Rights lawyer Pu Zhiqiang has denied all of the prospective charges against him, according to his own lawyer Mo Shaoping. Pu was detained ahead of this year’s 25th anniversary of the 1989 June 4th crackdown, and formally arrested for causing disturbance and illegally obtaining personal information shortly after it passed. Last month, Mo reported that Pu might face further charges arising from weibo posts criticizing China’s harsh policies in Xinjiang. From the AP’s Didi Tang:
Mo Shaoping said he obtained a police document urging prosecutors to indict Pu on charges of inciting state subversion, fanning ethnic hatred, provoking trouble, and illegally obtaining personal information.
Mo said he shared the information with Pu at Beijing’s No. 1 Detention Center and that Pu denied all of the charges.
[…] It was not immediately clear when prosecutors would indict Pu, and Mo said they were planning to give police another month to provide additional materials.
Mo said Pu has received medicine for his health conditions while in detention, but also underwent grueling interrogation. [Source]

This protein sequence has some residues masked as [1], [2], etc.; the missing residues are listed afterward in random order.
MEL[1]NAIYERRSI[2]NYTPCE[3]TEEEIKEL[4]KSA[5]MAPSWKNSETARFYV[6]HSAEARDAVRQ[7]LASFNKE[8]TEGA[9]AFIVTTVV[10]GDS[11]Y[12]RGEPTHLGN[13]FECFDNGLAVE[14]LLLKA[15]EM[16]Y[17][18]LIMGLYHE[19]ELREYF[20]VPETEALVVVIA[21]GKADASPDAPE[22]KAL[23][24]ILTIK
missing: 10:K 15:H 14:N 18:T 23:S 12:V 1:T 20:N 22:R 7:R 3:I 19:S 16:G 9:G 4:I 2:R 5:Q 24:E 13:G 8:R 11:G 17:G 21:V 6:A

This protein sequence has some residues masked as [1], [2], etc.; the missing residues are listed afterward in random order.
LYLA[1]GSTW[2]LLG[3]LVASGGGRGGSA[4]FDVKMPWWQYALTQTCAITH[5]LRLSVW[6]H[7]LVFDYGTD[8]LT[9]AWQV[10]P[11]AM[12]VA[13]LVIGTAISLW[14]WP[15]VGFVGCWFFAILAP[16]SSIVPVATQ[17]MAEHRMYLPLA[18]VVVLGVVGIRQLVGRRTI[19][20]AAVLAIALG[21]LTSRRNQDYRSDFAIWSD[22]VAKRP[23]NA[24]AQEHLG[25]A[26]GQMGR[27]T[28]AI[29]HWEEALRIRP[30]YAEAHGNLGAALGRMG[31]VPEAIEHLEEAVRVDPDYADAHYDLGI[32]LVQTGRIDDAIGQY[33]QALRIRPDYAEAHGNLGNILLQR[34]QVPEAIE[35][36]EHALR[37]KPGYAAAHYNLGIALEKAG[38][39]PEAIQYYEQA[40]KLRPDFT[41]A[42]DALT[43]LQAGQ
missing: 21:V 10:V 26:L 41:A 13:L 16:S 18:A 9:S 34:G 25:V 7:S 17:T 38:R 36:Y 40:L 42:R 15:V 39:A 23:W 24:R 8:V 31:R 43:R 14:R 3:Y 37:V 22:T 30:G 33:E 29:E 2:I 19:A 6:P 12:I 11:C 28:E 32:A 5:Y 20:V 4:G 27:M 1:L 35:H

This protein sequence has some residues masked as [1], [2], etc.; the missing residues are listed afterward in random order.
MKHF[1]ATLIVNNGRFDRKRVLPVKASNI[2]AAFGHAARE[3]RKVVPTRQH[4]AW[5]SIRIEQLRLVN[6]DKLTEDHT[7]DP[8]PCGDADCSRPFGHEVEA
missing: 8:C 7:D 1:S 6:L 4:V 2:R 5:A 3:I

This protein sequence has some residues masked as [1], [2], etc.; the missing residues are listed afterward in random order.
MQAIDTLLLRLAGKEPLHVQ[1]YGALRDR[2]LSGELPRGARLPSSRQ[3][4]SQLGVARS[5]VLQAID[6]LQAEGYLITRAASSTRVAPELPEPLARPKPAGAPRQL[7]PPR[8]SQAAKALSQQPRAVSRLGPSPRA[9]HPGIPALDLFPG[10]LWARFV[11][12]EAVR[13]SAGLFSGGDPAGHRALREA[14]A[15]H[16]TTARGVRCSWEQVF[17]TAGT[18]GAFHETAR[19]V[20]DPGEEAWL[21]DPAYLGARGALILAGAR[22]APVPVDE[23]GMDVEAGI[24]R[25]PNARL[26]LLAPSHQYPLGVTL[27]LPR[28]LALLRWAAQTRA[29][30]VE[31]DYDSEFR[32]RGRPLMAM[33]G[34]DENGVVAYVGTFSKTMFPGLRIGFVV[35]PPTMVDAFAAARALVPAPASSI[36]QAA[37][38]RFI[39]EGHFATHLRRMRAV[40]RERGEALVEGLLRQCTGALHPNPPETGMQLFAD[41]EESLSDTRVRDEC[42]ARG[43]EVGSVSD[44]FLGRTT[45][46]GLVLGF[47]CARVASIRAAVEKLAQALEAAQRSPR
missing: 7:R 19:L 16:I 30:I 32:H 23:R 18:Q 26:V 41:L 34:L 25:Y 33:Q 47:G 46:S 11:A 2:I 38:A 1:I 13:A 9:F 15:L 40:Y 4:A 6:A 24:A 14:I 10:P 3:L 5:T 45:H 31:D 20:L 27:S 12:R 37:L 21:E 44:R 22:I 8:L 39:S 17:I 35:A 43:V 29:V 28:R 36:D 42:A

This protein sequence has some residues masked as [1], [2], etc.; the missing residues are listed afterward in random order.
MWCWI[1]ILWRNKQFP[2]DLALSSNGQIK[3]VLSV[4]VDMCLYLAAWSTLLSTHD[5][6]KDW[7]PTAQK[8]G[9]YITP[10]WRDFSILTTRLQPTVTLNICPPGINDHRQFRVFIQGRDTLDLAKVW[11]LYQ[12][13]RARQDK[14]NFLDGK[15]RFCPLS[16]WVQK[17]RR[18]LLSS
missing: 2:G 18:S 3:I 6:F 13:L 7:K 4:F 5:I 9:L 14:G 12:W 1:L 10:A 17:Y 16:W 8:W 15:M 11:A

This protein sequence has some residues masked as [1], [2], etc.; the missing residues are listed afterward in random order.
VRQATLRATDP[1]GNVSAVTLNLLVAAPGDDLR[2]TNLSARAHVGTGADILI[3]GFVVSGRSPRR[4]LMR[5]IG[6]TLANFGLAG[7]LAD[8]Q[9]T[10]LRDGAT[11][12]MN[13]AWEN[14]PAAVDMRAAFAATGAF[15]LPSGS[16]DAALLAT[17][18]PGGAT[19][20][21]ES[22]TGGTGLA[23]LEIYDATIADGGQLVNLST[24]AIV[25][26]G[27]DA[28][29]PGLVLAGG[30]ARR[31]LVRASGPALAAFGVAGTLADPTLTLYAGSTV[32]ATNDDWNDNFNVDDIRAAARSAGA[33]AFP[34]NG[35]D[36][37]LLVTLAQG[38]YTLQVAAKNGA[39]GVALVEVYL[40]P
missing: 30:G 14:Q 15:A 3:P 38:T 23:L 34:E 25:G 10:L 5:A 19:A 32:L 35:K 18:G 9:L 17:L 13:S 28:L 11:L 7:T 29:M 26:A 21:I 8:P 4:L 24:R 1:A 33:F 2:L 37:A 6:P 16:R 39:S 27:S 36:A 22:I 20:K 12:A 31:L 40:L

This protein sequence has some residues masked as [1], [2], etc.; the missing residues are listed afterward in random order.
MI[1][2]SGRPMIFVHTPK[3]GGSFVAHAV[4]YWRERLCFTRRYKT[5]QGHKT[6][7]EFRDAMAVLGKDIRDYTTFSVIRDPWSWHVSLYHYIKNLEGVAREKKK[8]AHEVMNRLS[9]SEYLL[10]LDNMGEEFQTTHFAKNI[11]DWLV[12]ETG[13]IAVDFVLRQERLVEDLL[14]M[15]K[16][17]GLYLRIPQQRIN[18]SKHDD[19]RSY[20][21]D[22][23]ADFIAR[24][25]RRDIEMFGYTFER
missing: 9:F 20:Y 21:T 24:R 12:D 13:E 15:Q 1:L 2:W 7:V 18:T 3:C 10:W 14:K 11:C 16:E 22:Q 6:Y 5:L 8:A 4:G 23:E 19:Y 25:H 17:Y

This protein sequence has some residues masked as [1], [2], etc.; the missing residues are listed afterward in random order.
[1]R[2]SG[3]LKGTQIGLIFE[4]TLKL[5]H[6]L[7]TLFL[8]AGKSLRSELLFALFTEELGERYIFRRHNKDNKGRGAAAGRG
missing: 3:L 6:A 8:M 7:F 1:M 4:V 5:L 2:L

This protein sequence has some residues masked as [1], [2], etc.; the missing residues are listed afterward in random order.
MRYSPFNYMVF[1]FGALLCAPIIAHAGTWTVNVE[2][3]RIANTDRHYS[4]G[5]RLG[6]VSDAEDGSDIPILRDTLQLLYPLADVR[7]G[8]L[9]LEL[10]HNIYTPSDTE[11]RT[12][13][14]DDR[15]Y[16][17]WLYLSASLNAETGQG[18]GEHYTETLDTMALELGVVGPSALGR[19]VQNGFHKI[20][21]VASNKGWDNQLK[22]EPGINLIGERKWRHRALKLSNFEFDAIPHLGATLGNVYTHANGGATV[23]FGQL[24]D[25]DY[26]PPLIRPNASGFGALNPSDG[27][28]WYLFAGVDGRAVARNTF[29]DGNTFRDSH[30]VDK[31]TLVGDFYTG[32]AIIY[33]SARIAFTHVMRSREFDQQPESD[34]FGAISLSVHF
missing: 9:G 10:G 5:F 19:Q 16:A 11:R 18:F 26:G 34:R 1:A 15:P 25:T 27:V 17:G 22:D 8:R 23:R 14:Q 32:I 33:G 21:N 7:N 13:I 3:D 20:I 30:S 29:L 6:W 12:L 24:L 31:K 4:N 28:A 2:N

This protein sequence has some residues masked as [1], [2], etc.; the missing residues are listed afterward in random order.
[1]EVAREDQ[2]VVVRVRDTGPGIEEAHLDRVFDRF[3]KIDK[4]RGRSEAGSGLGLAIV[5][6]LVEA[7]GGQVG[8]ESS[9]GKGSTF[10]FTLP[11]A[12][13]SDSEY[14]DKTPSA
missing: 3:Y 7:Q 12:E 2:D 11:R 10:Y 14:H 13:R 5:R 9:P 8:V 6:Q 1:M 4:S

Mo had previously complained of being barred from meeting Pu and seeing materials related to his case. From Radio Free Asia on Monday:
“They are doing this deliberately,” Mo said. “They told us we had to wait until the lead prosecutor comes back from a business trip, but then they still dragged their feet and didn’t make an appointment for me to see [Pu].”
He said it has been three weeks since Pu’s case was transferred to the procuratorate, and yet he hasn’t been allowed to review the evidence against his client.
“There is no good reason for refusing a lawyer permission to review case files,” Mo said. [Source]